Herbert Weir Smyth [n.d.], A Greek Grammar for Colleges; Machine readable text [info] [word count] [Smyth].
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Verbs which end in ω in the first person present indicative active, and deponent verbs in which the personal endings are preceded by the thematic vowel, have the following peculiarities of inflection:

a. The thematic vowel usually appears in all tenses except the perfect and pluperfect middle (passive) and the aorist passive (except in the subjunctive). These three tenses are inflected like μι-verbs.

b. The present and future singular active end in -ω, -εις, -ει ( cross463). The ending -μι appears only in the optative.

c. The thematic vowel ο unites in the indicative with the ending -ντι, and forms -ουσι ( cross463 d).

d. The third plural active of past tenses ends in .

e. The imperative active has no personal ending in the second person singular except -ο-ν in the first aorist.

f. Except in the perfect and pluperfect the middle endings -σαι and -σο lose ς and contract with the final vowel of the tense-stem ( cross465 a, b). In the optative contraction cannot take place (λύ_οι- (ς) ο, λύ_σαι- (ς) ο).

g. The infinitive active has -ειν (for -ε-εν) in the present, future, and second aorist; -ε-ναι in the perfect; and -αι in the aorist.

h. Active participles with stems in -οντ- have the nominative masculine in -ων.


In 627-716 the method of inflection of all ω-verbs, both vowel and consonant, is described. The examples are generally taken from vowel verbs, but the statements hold true of consonant verbs.

Forms of ω-verbs which are inflected according to the non-thematic conjugation are included under the ω-verbs.


For the formation of the present stem see cross497-531.


Indicative.—Vowel and consonant verbs in inflect the present by attaching the primary endings (when there are any) to the present stem in -όε

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(-ώη-). λύ_ω, τι_μῶ (τι_μά-ω), φαίνω, λείπω. The imperfect attaches the secondary endings to the present stem with the augment. See the paradigms, pp. 114, 120. For the active forms -ω, -εις, -ει, see cross463.


-ῃ and -ει are found in the pres. fut. mid. and pass., fut. perf. pass. ε- (ς) αι yields (written EI in the Old Attic alphabet, 2 a), which is usually given as the proper spelling in the texts of the tragic poets, whereas ει is printed in the texts of prose and comedy. ει was often written for ηι () after 400 B.C., as in ἀγαθεῖ τύχει, since both had the sound of a close long e. It is often impossible to settle the spelling; but βούλει wishest, οἴει thinkest, and ὄψει shalt see (from ὁράω) have only the -ει forms. -ει is sometimes called Attic and Ionic in contrast to -ῃ of the other dialects, including the Koiné.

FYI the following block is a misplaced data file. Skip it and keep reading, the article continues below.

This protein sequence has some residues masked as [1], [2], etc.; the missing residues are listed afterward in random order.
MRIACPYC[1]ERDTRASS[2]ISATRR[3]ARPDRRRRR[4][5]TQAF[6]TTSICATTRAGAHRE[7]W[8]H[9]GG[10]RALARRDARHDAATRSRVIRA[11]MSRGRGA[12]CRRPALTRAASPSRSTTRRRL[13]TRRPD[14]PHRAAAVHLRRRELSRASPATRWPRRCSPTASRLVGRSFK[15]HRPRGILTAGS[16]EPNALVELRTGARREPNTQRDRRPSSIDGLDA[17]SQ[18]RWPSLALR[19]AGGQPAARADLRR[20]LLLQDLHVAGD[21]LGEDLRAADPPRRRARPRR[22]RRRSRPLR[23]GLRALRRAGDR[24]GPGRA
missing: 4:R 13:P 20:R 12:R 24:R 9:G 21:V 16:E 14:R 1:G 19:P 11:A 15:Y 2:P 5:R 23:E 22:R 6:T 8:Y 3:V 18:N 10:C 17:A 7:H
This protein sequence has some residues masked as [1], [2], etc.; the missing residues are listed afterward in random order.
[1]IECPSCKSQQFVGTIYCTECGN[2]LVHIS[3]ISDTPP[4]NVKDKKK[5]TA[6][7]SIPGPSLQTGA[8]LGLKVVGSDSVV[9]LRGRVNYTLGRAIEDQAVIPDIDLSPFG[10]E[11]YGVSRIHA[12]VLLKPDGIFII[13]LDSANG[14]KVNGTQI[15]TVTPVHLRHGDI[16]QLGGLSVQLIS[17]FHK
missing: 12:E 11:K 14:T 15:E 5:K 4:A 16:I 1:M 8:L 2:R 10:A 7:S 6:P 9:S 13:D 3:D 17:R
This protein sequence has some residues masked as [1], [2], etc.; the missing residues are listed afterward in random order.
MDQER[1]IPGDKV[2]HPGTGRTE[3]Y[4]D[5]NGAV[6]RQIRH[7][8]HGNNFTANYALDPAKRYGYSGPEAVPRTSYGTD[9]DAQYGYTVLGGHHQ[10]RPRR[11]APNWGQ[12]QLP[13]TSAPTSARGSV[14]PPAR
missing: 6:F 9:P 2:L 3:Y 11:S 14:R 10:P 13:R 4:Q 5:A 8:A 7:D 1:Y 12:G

Subjunctive.—The present subjunctive adds the primary endings to the tense-stem with the long thematic vowel. For the endings -ῃς, -ῃ see cross463. Thus, λύ_ω, -ῃς, -ῃ, τι_μᾷς ( = τι_μά-ῃς), τι_μᾷ ( = τι_μά-ῃ), φαίνωμεν, -ητε, -ωσι (from -ωντι). Middle λύ_ω-μαι, λύ_ῃ ( = λύ_η-σαι), λύ_η-ται; τι_μᾶ-σθον ( = τι_μάη-σθον); φαινώ-μεθα, φαίνη-σθε, φαίνω-νται.


Optative.—To the tense-stem ending in the thematic vowel (always ο) are added the mood-sign -ι_- (-ιε-) or -ιη- ( cross459, cross460) and the secondary personal endings (except -μι for , where the mood sign is -ι_-, cross459). In the 3 pl. we have -ιε-ν.

a. The final vowel of the tense-stem (ο) contracts with the mood suffix (ι_), ο-ι_ becoming οι. Thus λύ_οιμι (λύ_ο-ι_-μι), λύ_οις (λύ_ο-ι_-ς), λύ_οιεν (λύ_ο-ιε-ν), λυ_οίμην (λυ_ο-ί_-μην), λύ_οιο (λύ_ο-ι_-σο).


Imperative.—The present imperative endings are added to the tensestem with the thematic vowel ε (ο before -ντων). The 2 pers. sing. active has no ending, but uses the tense-stem instead (παίδευε, φαῖνε). In the middle -σο loses its ς ( cross466, cross2 a); λύ_ου from λύ_ε-σο, φαίνου from φαίνε-σο. On the forms in -ετωσαν and -εσθωσαν for -οντων and -εσθων, see cross466, cross2 b.


Infinitive.—The present stem unites with -εν: λύ_ε-εν λύ_ειν, λείπε-εν λείπειν. In the middle (passive) -σθαι is added: λύ_ε-σθαι, λείπε-σθαι.


Severer Doric has ἔχην and ἔχεν; Milder Doric has ἔχειν; Aeolic has ἔχην. Hom. has ἀμύ_νειν, ἀμυ_νέμεναι, ἀμυ_νέμεν.


Participle.—The present participle adds -ντ- to the present stem ending in the thematic vowel ο. Stems in -ο-ντ have the nominative singular in -ων. Thus masc. λύ_ων from λυ_οντ-ς, fem. λύ_ουσα from λυ_οντ-yα, neut. λῦον from λυ_ον (τ). See cross301 a and N.


Aeolic has fem. -οισα in the present and second aorist ( cross37 D. 3), λύ_οισα, λίποισα.


A few ω-verbs in the present and imperfect show forms of the μι-conjugation. These are usually Epic.

δέχομαι, 3 pl. δέχαται await for δεχται, part. δέγμενος, imperf. ἐδέγμην. But these are often regarded as perfect and pluperfect without reduplication. ἐδέγμην

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in some passages is a second aorist ( cross688).—ἔδω eat ( cross529. 5), inf. ἔδμεναι.—ἐρύω (or εἰρύω) in εἰρύαται.—λοῦται wash is from λόεται, not from λούω (cp. cross398 a).— οἶμαι think is probably a perfect to οἴομαι (οἰ-ο-).—οὐτάω wound in οὖτα, οὐτάμεναι is 2 aor.—φέρω bear, imper. φέρτε.

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Herbert Weir Smyth [n.d.], A Greek Grammar for Colleges; Machine readable text [info] [word count] [Smyth].
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